Here’s some advice on how to start…

Brain dumping: The importance of free writing, the spill-out onto the page that relaxes you, frees your head, clears your brain. No worries about spelling, punctuation or grammar. As Anne Lamott describes in Bird By Bird, ‘The Shitty First Draft.’

Give yourself permission to write: In a notebook, any old notebook, on the bus, on the train, waiting for the Doc, the Dentist, kids to come out of school. Put that phone away and get out that pen. Even a one-liner is helpful.

The unpredictability of writing: Surprise yourself with what turns up on the page. Shock yourself now and then! You can always tear out that page and therapeutically burn it!

Personal writing is not being indulgent: We need creativity, imagination, flights of fancy, day dreaming in our lives and a rant on the page is far more constructive than a rant on Facebook.

 

Why Good Eating Makes Good Writing

Breakfast at Buenvino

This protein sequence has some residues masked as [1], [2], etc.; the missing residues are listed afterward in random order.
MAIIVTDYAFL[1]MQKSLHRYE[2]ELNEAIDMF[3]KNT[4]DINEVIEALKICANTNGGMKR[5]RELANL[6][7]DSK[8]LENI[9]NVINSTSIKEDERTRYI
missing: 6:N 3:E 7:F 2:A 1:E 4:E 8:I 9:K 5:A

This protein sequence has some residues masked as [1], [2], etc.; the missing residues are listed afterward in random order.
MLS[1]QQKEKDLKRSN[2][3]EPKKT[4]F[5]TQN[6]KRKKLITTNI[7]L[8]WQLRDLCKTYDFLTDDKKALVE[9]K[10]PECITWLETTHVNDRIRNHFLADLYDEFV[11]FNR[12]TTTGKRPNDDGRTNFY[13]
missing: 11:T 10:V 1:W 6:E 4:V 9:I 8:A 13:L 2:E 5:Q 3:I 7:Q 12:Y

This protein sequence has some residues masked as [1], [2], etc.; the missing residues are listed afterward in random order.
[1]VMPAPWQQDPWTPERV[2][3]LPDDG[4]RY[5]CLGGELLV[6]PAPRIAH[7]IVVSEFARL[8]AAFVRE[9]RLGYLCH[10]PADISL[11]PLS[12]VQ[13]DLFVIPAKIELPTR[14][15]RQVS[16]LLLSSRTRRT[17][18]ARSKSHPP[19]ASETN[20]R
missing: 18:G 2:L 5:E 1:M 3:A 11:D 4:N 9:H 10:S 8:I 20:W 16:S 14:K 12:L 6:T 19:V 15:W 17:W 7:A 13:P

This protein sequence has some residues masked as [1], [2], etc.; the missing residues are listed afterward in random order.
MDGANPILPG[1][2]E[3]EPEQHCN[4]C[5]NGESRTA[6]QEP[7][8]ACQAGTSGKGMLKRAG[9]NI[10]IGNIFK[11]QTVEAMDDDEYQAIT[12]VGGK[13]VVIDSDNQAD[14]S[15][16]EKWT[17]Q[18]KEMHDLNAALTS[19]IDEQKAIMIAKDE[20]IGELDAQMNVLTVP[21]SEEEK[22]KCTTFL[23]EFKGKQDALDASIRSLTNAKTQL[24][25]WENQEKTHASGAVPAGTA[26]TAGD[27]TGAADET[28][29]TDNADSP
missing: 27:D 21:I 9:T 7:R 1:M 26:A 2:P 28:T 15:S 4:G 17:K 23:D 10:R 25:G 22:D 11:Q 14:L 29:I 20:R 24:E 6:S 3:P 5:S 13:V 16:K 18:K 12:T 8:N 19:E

Breakfast at Buenvino

Ever since my school home economics lessons when, to my utter amazement, I got an A for cookery in my senior school exams, I have felt strangely empowered in the kitchen. Now, in the hectic run up to Christmas, I indulge myself. I love the mechanics of baking; mince pies, spicy cakes and fruity puddings are hidden away in sealed containers, all over my apartment ready for the festive gatherings. The days have grown shorter, the nights colder and soup bubbles on the stove, lasagne tans in the oven and a wholemeal crust, spinach and goat’s cheese quiche sits cooling quietly on the work surface. All ready for the home coming of my family.

When I started my writing workshops and holidays for Write It Down! six years ago, I immediately decided that providing nourishment and delight for the ‘corpo umano’ – by treating my writers to the very best food and drink – would be as important as feeding their hearts, souls and brains with creative and therapeutic writing  exercises.

Cooking has always been my form of therapy – whether it is for myself or for others. As soon as I put on my striped blue and white cotton apron, with numerous stains and one string  ‘temporarily’ pinned on with a safety-pin, my blood pressure normalises, my shoulders relax and I am back in my childhood kitchen in Basingstoke. Despite a less than perfect relationship with my mother, I fondly remember her home cooked dinners [had at lunch time] of vegetables from our garden and meat from my grandfather’s shop. With gravy, always with gravy. Good food, cooked with care and attention and served with pride is a silent expression of love.